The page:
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The Robert E. Howard Museum is located at the junction of Texas State Highway 36 and Avenue J in Cross Plains, in the county of Callahan, in the U.S. state of Texas. The museum was the family home of author Robert E. Howard, creator of Conan the Barbarian.[2] The structure was added to the National Register of Historic Places listings in Callahan County, Texas in 1994.

Robert E. Howard Museum
Robert E. Howard Museum Front Gate.jpg
Front gate of Howard Museum
Established1919
LocationJct Fourth St (SH 36) and Ave. J
Cross Plains, Texas
Coordinates32°7′16″N 99°10′18″W / 32.12111°N 99.17167°W / 32.12111; -99.17167Coordinates: 32°7′16″N 99°10′18″W / 32.12111°N 99.17167°W / 32.12111; -99.17167
TypeHouse museum
WebsiteRobert E. Howard Museum
Robert E. Howard House
Robert E. Howard Museum Plaque.jpg
National Register plaque
Robert E. Howard House is located in Texas
Robert E. Howard House
Robert E. Howard House
Robert E. Howard House is located in the United States
Robert E. Howard House
Robert E. Howard House
Arealess than one acre
NRHP reference #94000984[1]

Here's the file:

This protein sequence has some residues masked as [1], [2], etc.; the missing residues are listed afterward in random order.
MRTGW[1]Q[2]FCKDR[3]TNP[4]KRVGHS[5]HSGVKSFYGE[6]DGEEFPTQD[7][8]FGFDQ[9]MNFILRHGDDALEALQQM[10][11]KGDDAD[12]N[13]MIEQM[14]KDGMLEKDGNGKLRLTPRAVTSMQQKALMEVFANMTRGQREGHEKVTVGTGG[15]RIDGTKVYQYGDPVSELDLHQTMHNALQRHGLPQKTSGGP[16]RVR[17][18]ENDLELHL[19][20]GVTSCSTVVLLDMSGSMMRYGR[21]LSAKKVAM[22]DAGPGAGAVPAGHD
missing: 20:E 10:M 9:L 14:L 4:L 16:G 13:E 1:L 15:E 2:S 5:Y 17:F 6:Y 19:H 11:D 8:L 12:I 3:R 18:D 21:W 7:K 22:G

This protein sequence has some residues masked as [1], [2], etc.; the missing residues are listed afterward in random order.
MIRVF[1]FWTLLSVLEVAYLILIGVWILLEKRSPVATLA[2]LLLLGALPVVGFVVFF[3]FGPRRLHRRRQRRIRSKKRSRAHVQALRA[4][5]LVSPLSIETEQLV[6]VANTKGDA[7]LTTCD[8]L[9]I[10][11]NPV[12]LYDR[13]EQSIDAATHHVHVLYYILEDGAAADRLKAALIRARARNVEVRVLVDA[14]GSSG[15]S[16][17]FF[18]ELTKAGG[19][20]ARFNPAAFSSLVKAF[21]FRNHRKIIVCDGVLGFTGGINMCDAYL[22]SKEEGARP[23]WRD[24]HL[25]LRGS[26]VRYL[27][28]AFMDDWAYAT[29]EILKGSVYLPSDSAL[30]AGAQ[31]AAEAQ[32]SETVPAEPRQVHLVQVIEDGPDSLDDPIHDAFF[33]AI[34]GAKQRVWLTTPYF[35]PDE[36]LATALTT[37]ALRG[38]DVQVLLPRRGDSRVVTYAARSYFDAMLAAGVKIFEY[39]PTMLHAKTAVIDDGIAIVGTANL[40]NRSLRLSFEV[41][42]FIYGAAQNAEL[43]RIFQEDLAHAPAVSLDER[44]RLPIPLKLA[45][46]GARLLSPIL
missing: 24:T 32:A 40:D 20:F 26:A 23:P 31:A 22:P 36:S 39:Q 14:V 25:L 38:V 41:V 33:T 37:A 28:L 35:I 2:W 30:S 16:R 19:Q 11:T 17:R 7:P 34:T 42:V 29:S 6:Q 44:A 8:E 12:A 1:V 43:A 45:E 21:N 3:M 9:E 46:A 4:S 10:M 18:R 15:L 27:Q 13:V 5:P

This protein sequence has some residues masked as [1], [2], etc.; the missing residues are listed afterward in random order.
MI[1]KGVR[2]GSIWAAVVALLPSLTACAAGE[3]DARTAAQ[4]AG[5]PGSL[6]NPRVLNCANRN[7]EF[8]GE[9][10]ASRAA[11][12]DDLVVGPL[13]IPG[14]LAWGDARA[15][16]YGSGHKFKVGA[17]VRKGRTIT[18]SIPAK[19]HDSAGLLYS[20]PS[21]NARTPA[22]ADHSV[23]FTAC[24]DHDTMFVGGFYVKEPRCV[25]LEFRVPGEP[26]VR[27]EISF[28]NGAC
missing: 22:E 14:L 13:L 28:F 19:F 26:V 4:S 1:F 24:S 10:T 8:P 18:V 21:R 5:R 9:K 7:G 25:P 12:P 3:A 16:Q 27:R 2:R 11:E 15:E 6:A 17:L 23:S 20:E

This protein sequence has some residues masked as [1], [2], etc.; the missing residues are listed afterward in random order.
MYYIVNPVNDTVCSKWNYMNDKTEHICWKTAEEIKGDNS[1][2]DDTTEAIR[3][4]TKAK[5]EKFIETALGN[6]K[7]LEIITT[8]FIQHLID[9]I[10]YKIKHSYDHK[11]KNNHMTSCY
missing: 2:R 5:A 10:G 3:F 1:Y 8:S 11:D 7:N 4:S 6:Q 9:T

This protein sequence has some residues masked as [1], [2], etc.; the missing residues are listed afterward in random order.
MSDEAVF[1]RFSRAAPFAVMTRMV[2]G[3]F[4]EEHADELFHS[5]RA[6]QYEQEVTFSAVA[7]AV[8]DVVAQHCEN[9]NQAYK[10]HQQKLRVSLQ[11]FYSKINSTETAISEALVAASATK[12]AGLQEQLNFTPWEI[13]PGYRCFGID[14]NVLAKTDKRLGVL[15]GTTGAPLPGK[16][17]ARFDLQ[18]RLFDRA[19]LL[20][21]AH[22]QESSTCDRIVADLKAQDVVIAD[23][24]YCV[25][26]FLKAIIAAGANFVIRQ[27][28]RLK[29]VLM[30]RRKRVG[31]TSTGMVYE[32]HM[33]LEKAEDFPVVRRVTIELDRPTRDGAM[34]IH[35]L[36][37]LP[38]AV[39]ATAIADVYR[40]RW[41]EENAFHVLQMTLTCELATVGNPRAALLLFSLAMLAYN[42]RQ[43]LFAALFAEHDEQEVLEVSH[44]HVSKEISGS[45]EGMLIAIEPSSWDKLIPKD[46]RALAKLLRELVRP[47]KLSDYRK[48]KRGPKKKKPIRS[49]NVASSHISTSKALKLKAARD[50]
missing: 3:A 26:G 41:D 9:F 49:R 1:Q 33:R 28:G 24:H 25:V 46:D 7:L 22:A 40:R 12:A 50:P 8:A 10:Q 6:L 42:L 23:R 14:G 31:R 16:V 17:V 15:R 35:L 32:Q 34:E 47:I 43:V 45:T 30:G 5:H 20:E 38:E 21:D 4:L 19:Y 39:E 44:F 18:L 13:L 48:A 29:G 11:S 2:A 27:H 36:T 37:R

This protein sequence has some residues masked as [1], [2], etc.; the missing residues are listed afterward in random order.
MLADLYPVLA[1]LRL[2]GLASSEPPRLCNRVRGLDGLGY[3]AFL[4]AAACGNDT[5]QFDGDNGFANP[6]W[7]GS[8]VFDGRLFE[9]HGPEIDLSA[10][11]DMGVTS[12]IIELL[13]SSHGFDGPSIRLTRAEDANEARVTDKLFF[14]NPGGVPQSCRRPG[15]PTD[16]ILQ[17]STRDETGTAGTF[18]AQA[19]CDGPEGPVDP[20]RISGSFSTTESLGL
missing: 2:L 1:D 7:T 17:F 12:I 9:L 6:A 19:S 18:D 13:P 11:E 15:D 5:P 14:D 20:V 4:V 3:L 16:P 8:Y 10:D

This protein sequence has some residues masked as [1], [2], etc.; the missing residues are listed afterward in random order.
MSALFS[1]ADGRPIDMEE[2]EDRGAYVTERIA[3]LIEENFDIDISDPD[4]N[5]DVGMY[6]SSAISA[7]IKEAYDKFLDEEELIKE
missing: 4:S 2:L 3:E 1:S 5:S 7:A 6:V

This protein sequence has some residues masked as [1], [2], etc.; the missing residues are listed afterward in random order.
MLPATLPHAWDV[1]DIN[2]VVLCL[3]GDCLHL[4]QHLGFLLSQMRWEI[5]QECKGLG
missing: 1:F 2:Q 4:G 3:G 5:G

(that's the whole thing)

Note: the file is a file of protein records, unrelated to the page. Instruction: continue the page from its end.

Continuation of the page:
Added to NRHPAugust 19, 1994

Contents

HistoryEdit

The T-shaped white frame home was built c.1919, by Mr. and Mrs. J.M.Coffman. Dr. Isaac M. Howard and his wife Hester Ervin Howard bought it shortly thereafter. Their son Robert was a teenager when they moved into the home. A bathroom and rear porch were added by Dr. Howard. Robert E. Howard committed suicide in his car in the driveway of the house in 1936. His father sold the house in 1944 to Mrs. Nancy Elizabeth Grisham.[3]

MuseumEdit

The amateur Robert E. Howard Press Association and the non-profit Robert H. Howard Foundation sponsor an annual event in June to celebrate the author's legacy.[4] The local library extends its hours during the event to make its Howard publications and memorabilia available to the public.[5]

Visitors to the museum may read Howard's suicide note, a copy of which is on display with his typewriter.[6]

Hours, admissionEdit

Admission only by pre-arrangement.[4]

See alsoEdit

ReferencesEdit

  1. ^ National Park Service (2010-07-09). "National Register Information System". National Register of Historic Places. National Park Service.
  2. ^ Dreher, Rod (12 February 1997). "A Writer Loves and Dies in Texas". Sun Sentinel. Retrieved 16 February 2012.
  3. ^ "NRHP Howard House" (PDF). Texas Historical Commission. Retrieved April 20, 2018.
  4. ^ a b "Robert E. Howard Home Restored by Project Pride". CrossPlains.com. Retrieved 16 February 2012.
  5. ^ Graham, Don (2011). State of Minds: Texas Culture and Its Discontents. University of Texas Press. p. 1. ISBN 978-0-292-72361-0.
  6. ^ Boertlein, John (2010). Presidential Confidential: Sex, Scandal, Murder and Mayhem in the Oval Office. Clerisy Press. p. 312. ISBN 978-1-57860-361-9.

External linksEdit